Tommi Holappa: Guitar
Bengt Bäcke: Bass
Oskar Cedermalm: Vocals
Johan Rockner: Guitar
Olle Mårthans: Drums
Fredrik Nordin : Vocals (Nest of Vipers)
Per Wiberg: Organ (Lilith and Nest of Vipers)
Peder Bergstrand: Vocals (Sunken Ships)
Drums,bass & guitars recorded at Studio Gröndahl by Karl Daniel Lidén.
Vocals recorded at Bombshelter studio by Oskar Cedermalm.
Mixed by Karl Daniel Lidén at Tri-Lamb Studio.
Mastered by Magnus Lindberg
Cover illustration by Gem (twizzlez.com)
Logo by Daniel Sjödin
Layout by Johan Rockner
Immediately as ‘Jack Staff’ comes in bouncing off the back of the guitar intro to be blown across the room by this formidable huge sound. Reminiscent of ‘Dozer' And ‘Demon Cleaner’ but that’s ok because Greenleaf is made out of members from those bands and more. Former and current members from ‘Lowrider’ and ‘Truckfighters’ to name a few. Tracks ‘Case of Fidelity’ and ‘Lilith’ sound a lot like they should be on ‘Dozer’ albums, especially the latter. But that again is ok too. With Tommi Holappa’s exciting and exuberant guitar riffs and licks he makes this album stand out from the rather crowded stoner scene for sheer quality of the song writing. Greenleaf truly are a super group of the Swedish underground.
‘Tree of Life’ has a fantastic psychedelic introduction and ‘Truckfighters’ vocalist Oskar Cederamalm gives his all during the verses with slightly dreamy sequences which lead into some sweet band wig out’s. The beauty of this album is that each song is an epic stoner masterpiece. Each song completely different from the next with epic structuring and assorted vibes and grooves. Just listen to ‘At the Helm’ clocking in at 5:47 with its wave smashing riffs, it is a serious contender to fight off a Kraken any day.
Now the most commercial track is the four minute perfect pop of ‘Sunken Ships’ which really does immediately remind me of the Foo Fighters at their stadium filling best. Oh well! The last track clocks in at over eight minutes and is called ‘Nest of Vipers (A Multitude of Sins)’ and is my favourite by far. As a very typical and catchy opening guitar line of about four or five notes at most but with timing and pace to kill for. Real chilled out vocals and slow fuzzy breaks accompanied by Hammond splurges creating just the right atmosphere. Hazy, warm and stoned. This band Greenleaf, 12 years old and five corking albums under their belts.... not bad for a side project eh?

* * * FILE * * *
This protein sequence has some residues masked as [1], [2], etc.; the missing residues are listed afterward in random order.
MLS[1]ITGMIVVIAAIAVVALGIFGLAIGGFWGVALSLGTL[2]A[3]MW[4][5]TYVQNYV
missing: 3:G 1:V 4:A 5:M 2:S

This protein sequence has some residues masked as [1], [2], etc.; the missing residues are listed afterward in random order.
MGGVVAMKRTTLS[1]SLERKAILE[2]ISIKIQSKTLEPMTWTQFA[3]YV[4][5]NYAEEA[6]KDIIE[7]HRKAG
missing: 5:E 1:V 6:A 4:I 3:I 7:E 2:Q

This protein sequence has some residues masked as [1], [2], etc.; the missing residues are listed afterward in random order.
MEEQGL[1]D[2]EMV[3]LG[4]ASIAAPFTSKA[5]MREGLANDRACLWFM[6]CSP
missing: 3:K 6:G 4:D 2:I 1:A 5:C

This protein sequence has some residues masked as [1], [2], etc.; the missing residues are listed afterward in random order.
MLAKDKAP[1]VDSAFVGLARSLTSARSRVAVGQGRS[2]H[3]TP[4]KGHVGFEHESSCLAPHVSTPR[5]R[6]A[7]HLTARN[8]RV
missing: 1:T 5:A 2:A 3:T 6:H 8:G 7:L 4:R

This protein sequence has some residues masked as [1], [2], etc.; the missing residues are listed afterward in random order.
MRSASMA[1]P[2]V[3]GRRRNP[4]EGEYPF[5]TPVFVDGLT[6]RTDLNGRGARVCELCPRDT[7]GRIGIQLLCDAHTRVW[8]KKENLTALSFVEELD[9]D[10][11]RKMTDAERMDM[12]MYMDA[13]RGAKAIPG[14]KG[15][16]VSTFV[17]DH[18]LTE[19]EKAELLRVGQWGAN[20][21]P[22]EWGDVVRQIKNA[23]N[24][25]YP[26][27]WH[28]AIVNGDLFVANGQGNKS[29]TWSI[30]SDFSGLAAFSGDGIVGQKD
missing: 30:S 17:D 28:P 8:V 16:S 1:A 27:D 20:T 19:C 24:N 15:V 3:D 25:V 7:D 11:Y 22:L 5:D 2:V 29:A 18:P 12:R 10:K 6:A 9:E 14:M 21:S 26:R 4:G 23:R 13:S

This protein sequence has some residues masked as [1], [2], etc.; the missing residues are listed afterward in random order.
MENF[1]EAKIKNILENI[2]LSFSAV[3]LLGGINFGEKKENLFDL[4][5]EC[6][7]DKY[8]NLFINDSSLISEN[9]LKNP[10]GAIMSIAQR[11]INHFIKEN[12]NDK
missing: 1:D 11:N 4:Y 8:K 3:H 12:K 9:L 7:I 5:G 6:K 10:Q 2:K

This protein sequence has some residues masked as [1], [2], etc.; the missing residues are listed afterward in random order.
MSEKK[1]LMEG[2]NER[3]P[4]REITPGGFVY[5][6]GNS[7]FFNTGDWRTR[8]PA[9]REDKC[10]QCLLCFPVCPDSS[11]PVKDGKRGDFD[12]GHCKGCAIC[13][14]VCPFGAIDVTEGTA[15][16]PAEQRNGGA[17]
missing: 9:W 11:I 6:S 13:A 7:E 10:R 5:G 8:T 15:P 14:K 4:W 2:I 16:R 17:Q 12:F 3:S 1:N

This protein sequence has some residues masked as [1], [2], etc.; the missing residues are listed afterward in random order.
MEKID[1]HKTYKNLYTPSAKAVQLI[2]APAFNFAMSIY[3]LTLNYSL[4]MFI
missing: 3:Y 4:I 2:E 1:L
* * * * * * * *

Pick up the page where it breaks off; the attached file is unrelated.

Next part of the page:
- John Slaymaker
With former members of Dozer and Lowrider (guitarist Tommi Holappan, drummer Olle Marthans from the former and Peder Bergstrand from the latter) and the name Green Leaf I was expecting a son of Sabbath/Kyuss type band but the Sabs are actually one band that doesn’t come to mind on these six tracks of melodic stoner tinged rock. There’s a nice loose, swinging vibe to the songs which evokes the spirit of classic 70s rock ala Deep Purple or Kiss, with a few Space Rock touches reminiscent of Monster Magnet (‘Tree of Life’ & the sprawling title track) and it must be said a bit of a QOTSA/Kyuss groove going on.
- Ian Pickens
Greenleaf are back with their first album since 2007's Agents of Ahriman and that is certainly a reason to be excited. They waste little time in proving that we should be excited as opener "Jack Staff" roars on with the infectious fuzz infused riffs that have come to define this band. That's not all because the same thick drumming, steady bass and driving vocals are still part of their sound as well. The album never lets up after that. The style here is not totally new because they call upon plenty of 70's proto-metal influences. However it isn't always what a band brings as it is how they present it. Greenleaf are actually proficient in both the skill and presentation departments. More than either of those is the fact that they have taken their influences and put their own spin on it. As I listen to tracks like the haunting "Tree of life", the mesmerizing "At the helm" and the instantly memorable "Sunken Ships" it dawned on me that they have developed their own sound and quite an impressive sound it is. "Nest of vipers" hears Greenleaf really stretching out a bit and with that they seem very confident in doing varying tempos and really broadening their range. This is an album that had me hooked right away and each additional play just had me getting into it more and more. This is one of my favorite bands in this style going today and this album just enforces that view.
- Metal Mark
More excellent feel good stoner rock full of great riffs, bad ass drum beats, and strange melancholy overtones from some of Sweden's finest. Seriously, I love this band but some of the vibes/moods that come off this music are...wow. Things are darker in Sweden sometimes huh? "At The Helm" is a favorite track...